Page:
User Experience (UX) is vital to your bottom line...
And Not Just A Buzzword
While the pandemic has spurred on digital transformation and raised the stakes on the need for authentic customer journeys, it’s also emphasised the role of designing for human usability.
To stand out, it’s vital to have user experience (UX) considerations at the heart of digital tools. Yet UX is much more than a design principle for digital products and services.
As a user experience consultancy, we know the importance of UX, but to those once removed – project managers, marketers and even the c-suite – it’s easy to think it’s something for the design lead to worry about. Except it’s not.
McKinsey, in its 2018 report The Business Value of Design, calculated that the best design performers can actually increase revenue and shareholder returns by twice the rate as their industry counterparts. It also says the potential for design-driven growth is enormous in product and service sectors, and has found a strong correlation between good design and superior business performance.
At its heart, following UX design principles is about creating digital services and products that are useful, functional and pleasant to use.
Following UX design principles.
To firstly define UX, we can understand it as a design principle that puts the human user at the centre of decisions about the style, structure and design of digital tools to maximise usability.
When it comes to the process, a simple yet powerful way some consultancies approach UX is by thinking about the ‘why’, ‘what’, ‘how’ of usability. For non-designers, this is also a useful framework to apply when approaching UX design and what it means to the business ROI. A useful starting point is outlining compelling reasons someone will turn to a digital tool, the tasks to be achieved and then defining the process of creation. One step informs the next and it starts with the big question.
Defining the motivations for someone using a digital tool will help clarify why user-centred design considerations are at the heart of all decisions. It’s the reason someone wants or needs to use a digital tool and even their sense of ownership and connection with it and how they value it among other things.
Defining the required features and functionality will help determine the ‘what’ question by understanding the use cases for the digital tool. These may be simple or complex but all elements needs to be documented and accounted for so that it does what it is intended to do without feature bloat or overlooking functions in the rush for digital window dressing.
Now that the purpose and motivations have been defined, these can then be fed into thinking about how it will be used. What are the accessibility consideration that need to be taken into account? What is the overall aesthetic that needs to be created in line with the functions?
Good UX is more than a buzzword.
The guiding question in the minds of the design team aught to be ‘why would someone engage with your product over the competition?. It’s something Apple’s Steve Jobs implicitly understood in the early days of computing, and why he’s said: “You’ve got to start with the customer experience and work backwards to the technology. You can’t start with the technology and try to figure out where can I sell it.”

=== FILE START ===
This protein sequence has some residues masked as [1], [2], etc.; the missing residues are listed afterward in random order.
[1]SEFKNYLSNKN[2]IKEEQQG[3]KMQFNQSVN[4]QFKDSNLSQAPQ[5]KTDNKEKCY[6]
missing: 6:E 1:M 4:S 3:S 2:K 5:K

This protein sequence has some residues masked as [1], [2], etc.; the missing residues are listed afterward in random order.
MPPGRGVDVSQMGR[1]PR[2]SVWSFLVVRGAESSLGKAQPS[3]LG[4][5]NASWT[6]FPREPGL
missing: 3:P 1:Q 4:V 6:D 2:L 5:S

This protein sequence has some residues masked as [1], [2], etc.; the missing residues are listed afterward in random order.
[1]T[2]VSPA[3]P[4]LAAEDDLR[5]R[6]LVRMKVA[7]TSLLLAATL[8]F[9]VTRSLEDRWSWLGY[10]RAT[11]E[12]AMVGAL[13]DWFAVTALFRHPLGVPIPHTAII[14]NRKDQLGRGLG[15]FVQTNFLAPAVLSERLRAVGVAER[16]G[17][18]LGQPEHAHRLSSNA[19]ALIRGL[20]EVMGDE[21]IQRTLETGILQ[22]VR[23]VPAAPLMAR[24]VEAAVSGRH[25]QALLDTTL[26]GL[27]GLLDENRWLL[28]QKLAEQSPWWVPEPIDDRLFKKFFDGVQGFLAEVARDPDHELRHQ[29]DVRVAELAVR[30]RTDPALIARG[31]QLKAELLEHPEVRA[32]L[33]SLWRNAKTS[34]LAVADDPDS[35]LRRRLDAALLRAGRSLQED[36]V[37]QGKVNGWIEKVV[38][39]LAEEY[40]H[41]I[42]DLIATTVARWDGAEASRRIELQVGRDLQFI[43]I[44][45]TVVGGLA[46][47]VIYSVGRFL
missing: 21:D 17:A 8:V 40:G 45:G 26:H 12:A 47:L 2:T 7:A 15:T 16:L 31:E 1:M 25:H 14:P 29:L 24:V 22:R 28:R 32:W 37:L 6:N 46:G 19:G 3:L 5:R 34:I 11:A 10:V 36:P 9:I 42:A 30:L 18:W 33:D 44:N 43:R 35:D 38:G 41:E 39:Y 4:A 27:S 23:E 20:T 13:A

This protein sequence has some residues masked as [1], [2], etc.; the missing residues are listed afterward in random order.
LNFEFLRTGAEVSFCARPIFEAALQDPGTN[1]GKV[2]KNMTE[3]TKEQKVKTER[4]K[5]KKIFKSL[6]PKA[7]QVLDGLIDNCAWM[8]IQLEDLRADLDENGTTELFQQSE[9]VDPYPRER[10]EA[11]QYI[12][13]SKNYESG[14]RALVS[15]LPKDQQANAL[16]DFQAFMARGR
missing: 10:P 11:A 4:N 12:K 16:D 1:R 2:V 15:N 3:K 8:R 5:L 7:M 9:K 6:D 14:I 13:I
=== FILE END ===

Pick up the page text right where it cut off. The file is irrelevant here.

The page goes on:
Creating digital experiences that reflect good UX is more than just understanding the text book definition. It starts with thoughtful research to challenge assumptions and understand how people use digital products and services. UX is an iterative process that begins with the use cases and moves on to defining the user requirements, creating the design and then evaluating it to refine and improve.
And usability directly translates into its value to the business. Understanding the needs of users by adhering to UX design principles helps develop more functional and beautiful tools. It improves return on investment because the end-user is always the consideration point and they are intrinsically linked to your bottom line by improving customer experience.
While the keyword search volumes on UX record the growing interest, it’s important to look beyond UX as the latest buzzword to understand why it’s a fundamental design principle – and business imperative. And why failing to understand the importance of UX can be detrimental to customer experience and have a tangible impact on the business bottom line. As Apple’s long-time design evangelist, Johny Ive, said: “Very often design is the most immediate way of defining what products become in people’s minds.”
Following simple UX design principles – the who, what and why – is a way to create beautiful, functional digital products and services. Marketers, charged with finding new ways to deliver ROI, need not underestimate the potential of UX design-led growth.
At Studio LDN, we have UX in our DNA and know from first-hand experience how to create digital tools with UX design principles. In short, ones that are invaluable to people – and deliver on the business bottom line.
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